FARMINGTON – County commissioners voted Tuesday to support the town of Farmington sharing the gas pump at the Franklin County Sheriff’s Department to fuel up its smaller vehicles.

Those include police cruisers, a fire-rescue squad truck and town-owned cars and pickup trucks.

The larger vehicles, such as dump trucks and fire trucks, run on diesel and are filled up at the SAD 9 bus garage filling station in another inter-local fuel agreement.

Farmington Town Manager Richard Davis said that the town has a 4,000-gallon gasoline tank and pump at the former site of the Highway Department Garage at the corner of High Street and Farmington Falls Road.

Davis said he does not have the authorization of the Board of Selectmen at this time, and is only exploring options. He will bring his findings back to the board, he said.

Regardless of whether a new police station is built at that site, Davis said, they need to do something. They could either move the tank to the newer site of the highway garage off Cascade Leisure Park Road, abandon the tank and go to a gas-card system at a service station, or enter into a gas-sharing agreement to buy gas from Franklin County.

The key system Farmington currently uses at its pump has 20 slots and the town doesn’t use half of them, Davis told commissioners. Each department has a different key to use at the pump, and the gas usage is recorded and deducted from the individual department’s fuel account.

Sheriff Dennis Pike said the county would need three key slots for vehicles from the Sheriff’s Department, jail transports and Emergency Management Agency.

In any event, Davis said, there is plenty of capacity for key slots but somebody would have to administer the gas sharing by taking readings at the start of each month.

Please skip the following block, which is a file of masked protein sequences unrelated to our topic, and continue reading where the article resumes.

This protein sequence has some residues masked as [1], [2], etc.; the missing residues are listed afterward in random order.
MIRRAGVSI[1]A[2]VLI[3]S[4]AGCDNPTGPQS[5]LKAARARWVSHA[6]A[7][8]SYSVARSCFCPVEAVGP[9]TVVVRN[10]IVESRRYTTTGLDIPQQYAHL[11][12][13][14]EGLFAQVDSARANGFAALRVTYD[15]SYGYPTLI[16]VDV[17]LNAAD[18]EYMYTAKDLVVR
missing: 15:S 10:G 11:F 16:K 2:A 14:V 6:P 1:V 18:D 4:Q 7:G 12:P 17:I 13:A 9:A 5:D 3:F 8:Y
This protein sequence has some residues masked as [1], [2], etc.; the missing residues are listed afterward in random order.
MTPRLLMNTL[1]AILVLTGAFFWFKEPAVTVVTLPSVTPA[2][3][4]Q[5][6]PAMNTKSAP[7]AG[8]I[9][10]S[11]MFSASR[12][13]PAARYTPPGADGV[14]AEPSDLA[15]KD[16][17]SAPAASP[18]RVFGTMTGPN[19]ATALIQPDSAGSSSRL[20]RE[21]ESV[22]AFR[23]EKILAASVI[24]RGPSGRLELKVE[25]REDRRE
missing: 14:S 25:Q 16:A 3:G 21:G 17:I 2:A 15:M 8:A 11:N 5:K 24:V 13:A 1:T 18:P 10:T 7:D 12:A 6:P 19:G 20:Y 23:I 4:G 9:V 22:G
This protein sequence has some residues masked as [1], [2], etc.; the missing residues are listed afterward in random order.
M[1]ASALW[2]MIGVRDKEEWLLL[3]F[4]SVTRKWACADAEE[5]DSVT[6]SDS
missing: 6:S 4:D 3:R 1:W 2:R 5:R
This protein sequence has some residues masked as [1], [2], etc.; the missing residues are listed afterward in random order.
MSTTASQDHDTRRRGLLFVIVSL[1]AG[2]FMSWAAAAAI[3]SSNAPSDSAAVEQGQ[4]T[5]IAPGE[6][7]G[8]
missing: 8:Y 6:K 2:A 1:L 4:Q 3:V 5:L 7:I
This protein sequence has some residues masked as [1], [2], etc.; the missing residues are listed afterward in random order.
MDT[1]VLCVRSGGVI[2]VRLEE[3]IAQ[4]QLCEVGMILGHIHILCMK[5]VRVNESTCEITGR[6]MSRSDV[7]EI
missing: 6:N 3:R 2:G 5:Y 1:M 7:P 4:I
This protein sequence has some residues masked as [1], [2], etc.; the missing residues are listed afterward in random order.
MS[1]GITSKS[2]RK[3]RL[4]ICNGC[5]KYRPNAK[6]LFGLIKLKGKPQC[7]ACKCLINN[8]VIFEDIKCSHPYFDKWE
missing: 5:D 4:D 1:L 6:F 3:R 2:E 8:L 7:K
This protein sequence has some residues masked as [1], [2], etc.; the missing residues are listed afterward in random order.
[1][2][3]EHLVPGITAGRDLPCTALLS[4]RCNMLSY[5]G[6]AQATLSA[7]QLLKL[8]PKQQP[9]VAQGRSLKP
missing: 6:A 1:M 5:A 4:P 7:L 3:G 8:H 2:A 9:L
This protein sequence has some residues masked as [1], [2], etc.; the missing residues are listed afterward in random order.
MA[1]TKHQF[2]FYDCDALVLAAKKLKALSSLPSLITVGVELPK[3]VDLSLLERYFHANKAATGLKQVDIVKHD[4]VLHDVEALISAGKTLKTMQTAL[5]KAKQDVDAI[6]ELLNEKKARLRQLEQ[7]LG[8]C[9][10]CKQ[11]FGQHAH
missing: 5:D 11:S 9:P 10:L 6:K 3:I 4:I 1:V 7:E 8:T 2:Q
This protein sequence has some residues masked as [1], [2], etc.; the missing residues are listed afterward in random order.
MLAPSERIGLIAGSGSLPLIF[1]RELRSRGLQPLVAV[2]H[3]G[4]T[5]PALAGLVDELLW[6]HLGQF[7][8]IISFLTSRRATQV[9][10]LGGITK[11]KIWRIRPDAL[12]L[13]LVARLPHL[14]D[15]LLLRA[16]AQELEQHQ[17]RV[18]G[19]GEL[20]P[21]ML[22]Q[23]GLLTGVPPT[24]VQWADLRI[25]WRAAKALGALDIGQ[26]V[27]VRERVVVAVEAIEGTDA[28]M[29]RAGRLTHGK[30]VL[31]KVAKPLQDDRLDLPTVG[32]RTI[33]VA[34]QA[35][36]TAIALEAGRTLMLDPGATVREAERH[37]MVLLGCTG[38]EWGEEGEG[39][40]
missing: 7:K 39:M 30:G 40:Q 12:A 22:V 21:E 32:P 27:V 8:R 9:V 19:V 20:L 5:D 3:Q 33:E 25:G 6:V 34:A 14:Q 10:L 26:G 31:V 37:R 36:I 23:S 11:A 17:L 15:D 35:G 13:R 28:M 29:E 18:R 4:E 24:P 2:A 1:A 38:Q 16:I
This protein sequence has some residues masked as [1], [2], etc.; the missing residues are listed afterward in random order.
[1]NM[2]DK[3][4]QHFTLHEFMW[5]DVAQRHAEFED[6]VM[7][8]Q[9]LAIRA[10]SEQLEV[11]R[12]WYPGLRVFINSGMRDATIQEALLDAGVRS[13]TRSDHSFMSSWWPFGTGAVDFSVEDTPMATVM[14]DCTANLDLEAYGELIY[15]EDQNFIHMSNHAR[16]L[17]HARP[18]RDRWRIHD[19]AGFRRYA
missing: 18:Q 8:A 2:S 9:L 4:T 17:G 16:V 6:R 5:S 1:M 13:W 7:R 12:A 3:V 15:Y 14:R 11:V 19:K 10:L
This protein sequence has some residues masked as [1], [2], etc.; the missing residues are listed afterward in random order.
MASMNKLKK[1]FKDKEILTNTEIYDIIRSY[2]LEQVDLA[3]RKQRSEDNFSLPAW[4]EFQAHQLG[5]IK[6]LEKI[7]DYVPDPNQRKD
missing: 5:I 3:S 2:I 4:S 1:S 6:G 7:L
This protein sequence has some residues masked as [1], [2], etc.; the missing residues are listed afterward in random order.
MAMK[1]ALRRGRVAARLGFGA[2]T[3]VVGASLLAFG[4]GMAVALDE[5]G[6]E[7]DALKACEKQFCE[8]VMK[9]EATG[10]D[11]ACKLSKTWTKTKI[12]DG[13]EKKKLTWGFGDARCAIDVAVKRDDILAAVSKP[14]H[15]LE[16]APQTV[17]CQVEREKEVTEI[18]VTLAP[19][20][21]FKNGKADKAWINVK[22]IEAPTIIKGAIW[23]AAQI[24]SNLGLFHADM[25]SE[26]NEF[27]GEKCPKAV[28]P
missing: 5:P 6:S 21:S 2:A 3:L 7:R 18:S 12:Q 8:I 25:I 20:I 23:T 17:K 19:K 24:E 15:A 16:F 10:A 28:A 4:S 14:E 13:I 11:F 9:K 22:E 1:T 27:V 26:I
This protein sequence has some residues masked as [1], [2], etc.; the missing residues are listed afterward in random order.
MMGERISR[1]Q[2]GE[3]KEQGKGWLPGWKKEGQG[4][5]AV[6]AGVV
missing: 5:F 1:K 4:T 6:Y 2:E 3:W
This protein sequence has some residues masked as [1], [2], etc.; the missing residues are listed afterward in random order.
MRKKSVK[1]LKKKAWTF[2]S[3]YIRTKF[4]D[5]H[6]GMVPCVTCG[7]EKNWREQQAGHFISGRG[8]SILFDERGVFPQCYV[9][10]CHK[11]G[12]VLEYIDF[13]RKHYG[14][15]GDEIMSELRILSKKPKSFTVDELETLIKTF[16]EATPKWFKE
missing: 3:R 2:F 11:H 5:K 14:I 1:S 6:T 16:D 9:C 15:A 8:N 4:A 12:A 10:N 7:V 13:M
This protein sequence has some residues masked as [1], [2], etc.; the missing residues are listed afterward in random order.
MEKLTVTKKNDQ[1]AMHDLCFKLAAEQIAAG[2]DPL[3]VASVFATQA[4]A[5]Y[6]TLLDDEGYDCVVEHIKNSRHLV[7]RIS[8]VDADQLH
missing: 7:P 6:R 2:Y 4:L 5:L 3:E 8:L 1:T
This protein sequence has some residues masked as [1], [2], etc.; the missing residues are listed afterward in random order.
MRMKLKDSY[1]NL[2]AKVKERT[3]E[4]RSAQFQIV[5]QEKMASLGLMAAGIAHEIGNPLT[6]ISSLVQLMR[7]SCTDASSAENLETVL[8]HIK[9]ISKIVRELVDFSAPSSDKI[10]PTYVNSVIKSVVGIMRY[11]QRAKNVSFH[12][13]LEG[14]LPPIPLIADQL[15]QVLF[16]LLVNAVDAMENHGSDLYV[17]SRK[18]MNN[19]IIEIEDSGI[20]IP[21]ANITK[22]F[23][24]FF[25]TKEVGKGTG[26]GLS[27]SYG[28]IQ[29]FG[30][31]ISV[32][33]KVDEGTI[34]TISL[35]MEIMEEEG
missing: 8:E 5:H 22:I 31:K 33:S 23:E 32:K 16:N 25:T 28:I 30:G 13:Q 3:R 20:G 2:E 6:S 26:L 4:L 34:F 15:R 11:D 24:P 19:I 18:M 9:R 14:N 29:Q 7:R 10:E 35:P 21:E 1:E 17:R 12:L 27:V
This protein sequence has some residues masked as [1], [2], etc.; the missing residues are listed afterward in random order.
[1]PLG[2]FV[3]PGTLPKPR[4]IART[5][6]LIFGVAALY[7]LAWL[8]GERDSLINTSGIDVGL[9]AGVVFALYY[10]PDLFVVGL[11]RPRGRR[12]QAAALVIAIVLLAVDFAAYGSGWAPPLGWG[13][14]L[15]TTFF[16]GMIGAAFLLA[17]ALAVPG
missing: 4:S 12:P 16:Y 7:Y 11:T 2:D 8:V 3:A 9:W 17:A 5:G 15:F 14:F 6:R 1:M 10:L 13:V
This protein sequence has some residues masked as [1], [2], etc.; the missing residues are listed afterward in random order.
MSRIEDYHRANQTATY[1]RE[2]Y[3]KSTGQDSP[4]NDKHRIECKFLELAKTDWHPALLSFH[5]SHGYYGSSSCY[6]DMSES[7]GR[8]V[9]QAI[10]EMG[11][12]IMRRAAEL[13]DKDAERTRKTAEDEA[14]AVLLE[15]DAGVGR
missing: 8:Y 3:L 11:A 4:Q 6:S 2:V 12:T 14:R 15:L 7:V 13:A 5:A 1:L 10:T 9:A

The county’s tank is also 4,000 gallons, Davis said, and the town’s smaller vehicles use a total of about 21,000 gallons a year.

The county is paying cent more for gas than the price Farmington locked in, Davis said, and he may be able to have the price agreement carried over to the county.

To move the key system, Davis said, it would cost Farmington $925.

“We’re just trying to find the least expensive way,” he said, because one way or another something needs to be done.

Both Pike and Sheriff’s Chief Deputy Ray Meldrum raised concerns about the sheriff’s budget having to cover the full cost of fuel delivery and where the money went after the gas cost was reimbursed.

County Treasurer Karen Robinson said each department would pay its share of the cost, and the sheriff’s budget would remain intact except for the money it spends on fuel for its vehicles.

Currently the EMA truck is fueled at the county station and that cost is deducted from that account, she said.


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